Return policies can vary by store, so ask before purchasing
It's a $46 billion industry, and chances are you'll contribute a little to it yourself in the days following Christmas or another holiday.
It's the antithesis of holiday shopping: returns. And businesses are likely to see even more of them this year as more shoppers are thinking about bringing back a gift even before the bow or wrapping has been undone.
Experts say retailers walk a fine line offering flexible return policies while not making it too easy for unscrupulous shoppers to game the system. Shoppers should take note of return policies.
"Hocking all the loot can sometimes be a strong attraction," said Edgar Dworsky, founder of the Internet resource site Consumer World. "But critical is knowing the return policy, and that changes every year."
The National Retail Federation says most stores aren't making adjustments to return policies, but about 7 percent are tightening them.
In some cases, return policies have become a convoluted mess of dates and time periods.
"Walmart kind of started this a few years ago, with groupings of items at specific return days — 30, 60 or 90," said Dworsky, who annually surveys retailers for their holiday return policies. "It's the slicing and dicing of returns."
Return policies at Target stores are this year's most significantly different, reducing for the second time in two years the period for major electronics such as computers, cameras and GPS units. What was once a 45-day return, down from 90 days, is now a 30-day return.
"The company softened that by counting the return date from Christmas Day, no matter when it was purchased before then," Dworsky said. "But a return policy is a 12-month affair, so after the holidays, it's simply 30 days."
Sears stores have also changed their policy, creating a new 60-day return for items such as major appliances, which once had a 90-day term. For the holidays, the 60 days begin Dec. 25 for an item purchased between Nov. 11 and Dec. 24, and can be returned the later of 60 days or Jan. 24.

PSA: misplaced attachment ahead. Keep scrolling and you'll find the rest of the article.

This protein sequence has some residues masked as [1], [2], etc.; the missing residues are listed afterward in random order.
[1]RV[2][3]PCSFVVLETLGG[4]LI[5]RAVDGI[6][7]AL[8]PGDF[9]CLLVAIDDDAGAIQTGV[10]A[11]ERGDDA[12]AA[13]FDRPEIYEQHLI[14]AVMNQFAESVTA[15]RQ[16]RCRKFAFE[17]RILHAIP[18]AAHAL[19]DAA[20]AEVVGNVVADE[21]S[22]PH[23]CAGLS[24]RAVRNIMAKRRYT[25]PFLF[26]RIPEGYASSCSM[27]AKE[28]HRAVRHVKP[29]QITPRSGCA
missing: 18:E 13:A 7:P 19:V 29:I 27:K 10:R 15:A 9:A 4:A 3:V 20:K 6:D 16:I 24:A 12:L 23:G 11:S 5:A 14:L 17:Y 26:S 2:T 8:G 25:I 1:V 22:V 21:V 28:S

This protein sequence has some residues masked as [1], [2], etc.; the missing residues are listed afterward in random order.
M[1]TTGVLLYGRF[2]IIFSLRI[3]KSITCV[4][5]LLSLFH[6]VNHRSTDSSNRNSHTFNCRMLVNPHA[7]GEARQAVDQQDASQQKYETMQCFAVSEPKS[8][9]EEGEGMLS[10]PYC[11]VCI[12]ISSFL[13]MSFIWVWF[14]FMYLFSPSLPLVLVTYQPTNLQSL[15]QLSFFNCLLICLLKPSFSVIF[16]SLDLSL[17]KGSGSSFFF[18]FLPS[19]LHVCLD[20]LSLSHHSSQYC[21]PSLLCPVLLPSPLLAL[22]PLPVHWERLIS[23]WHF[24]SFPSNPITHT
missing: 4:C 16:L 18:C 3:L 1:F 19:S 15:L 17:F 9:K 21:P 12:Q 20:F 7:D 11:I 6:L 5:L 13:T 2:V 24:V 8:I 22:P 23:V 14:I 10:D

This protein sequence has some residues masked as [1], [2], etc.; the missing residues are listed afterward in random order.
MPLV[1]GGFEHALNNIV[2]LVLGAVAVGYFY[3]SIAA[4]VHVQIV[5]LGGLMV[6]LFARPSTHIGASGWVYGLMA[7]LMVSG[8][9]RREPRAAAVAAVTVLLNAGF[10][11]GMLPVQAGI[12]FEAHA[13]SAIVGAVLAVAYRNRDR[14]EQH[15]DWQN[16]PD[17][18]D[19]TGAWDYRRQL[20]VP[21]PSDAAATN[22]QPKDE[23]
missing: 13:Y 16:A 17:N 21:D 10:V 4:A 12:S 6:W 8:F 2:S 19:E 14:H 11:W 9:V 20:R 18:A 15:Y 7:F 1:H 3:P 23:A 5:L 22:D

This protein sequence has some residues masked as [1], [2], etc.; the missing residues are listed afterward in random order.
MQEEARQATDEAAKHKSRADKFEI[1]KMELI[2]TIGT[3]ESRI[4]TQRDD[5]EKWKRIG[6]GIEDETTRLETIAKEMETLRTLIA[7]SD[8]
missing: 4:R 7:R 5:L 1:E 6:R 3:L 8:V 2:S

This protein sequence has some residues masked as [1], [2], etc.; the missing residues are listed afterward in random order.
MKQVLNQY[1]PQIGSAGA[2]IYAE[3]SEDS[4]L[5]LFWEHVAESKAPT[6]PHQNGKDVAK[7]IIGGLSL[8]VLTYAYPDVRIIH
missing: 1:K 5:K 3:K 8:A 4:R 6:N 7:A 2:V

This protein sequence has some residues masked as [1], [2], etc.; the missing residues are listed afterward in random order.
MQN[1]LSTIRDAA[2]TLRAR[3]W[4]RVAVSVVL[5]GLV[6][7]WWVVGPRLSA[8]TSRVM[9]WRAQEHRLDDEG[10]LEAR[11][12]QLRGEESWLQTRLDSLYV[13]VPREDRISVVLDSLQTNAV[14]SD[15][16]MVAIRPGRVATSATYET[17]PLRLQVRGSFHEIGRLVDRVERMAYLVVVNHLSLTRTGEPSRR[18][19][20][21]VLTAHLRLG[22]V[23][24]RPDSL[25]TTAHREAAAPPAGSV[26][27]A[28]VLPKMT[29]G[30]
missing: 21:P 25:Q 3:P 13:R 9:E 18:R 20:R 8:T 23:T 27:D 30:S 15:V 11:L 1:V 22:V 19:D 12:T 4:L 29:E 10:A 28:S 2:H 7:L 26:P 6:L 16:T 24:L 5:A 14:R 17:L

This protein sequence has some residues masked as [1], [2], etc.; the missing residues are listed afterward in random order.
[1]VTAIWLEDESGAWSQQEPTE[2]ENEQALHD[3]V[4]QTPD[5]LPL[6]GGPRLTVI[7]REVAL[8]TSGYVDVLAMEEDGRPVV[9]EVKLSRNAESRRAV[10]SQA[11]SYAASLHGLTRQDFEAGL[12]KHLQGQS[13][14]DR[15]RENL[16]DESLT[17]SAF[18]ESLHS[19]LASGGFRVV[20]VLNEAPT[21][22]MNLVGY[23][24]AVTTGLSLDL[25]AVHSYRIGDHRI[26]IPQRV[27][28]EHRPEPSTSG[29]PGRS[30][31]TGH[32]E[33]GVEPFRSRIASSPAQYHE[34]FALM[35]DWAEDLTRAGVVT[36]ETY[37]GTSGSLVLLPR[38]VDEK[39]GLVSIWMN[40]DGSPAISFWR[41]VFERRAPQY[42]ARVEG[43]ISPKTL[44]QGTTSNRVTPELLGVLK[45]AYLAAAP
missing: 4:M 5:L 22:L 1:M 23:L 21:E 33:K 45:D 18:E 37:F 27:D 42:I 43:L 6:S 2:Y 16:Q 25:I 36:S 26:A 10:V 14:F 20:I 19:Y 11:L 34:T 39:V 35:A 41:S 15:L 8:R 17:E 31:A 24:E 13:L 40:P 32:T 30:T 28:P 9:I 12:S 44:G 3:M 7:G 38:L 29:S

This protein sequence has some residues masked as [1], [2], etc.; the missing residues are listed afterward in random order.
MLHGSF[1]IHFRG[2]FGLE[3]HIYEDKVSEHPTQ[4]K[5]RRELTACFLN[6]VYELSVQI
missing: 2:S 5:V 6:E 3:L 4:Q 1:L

Toys-R-Us is one retailer to ease its restrictions, accepting electronics for return even if a package has been opened. Previously, opened packages were not accepted.
And online giant Amazon has eliminated the 30 different product-specific return policies it once had.
The NRF says much of the restrictions can be tied to the ugly side of the return business: fraud, which costs an estimated $2.9 billion.
"Innocent consumers often suffer because companies have to look for ways to prevent and detect all types of crime and fraud in their stores," said Rich Mellor, NRF vice president of loss prevention. "Oftentimes, they'll resort to shorter return windows and limitations on the types of products that can be returned."
The most common fraud is the return of stolen merchandise, followed by "wardrobing," where a consumer purchases an item such as a party dress or video camera for a weekend, then returns it after the needed event.
"It's a very real problem we all suffer for," Dworsky said.
Be sure to ask about a store's policy. Some might not accept items if purchased at an outlet or from an online affiliate.
David Migoya: 303-954-1506, email@example.com twitter.com/davidmigoya
Avoiding unhappy moments with a return:
Keep all receipts. Write latest return date on the back.
Expect a store credit or exchange. Few will offer cash.
Be sure all UPC bar codes are still on the box. Missing codes indicate fraud.
Be wary of online returns. Get an authorization number before shipping items back.
Keep all original packing. A missing manual can mean rejection.
Wait until after the holidays to avoid crowded return lines.
Source: Consumer Reports
Some return policies
Best Buy:Jan. 24 for most purchases after Nov. 3.
Macy's:Furniture within three days; mattresses within 60. No deadline otherwise.
Sears:90/60/30 days depending on item. Jan. 24 for 30/60-day items. Report damage within 72 hours or refund can be rejected.
Office Max:30 days, but items no longer stocked are excluded.
Target:90 days, but most electronics are 30 days, counting from Christmas Day.
Walmart:90 days, except electronics (15 days) and some machinery (30 days).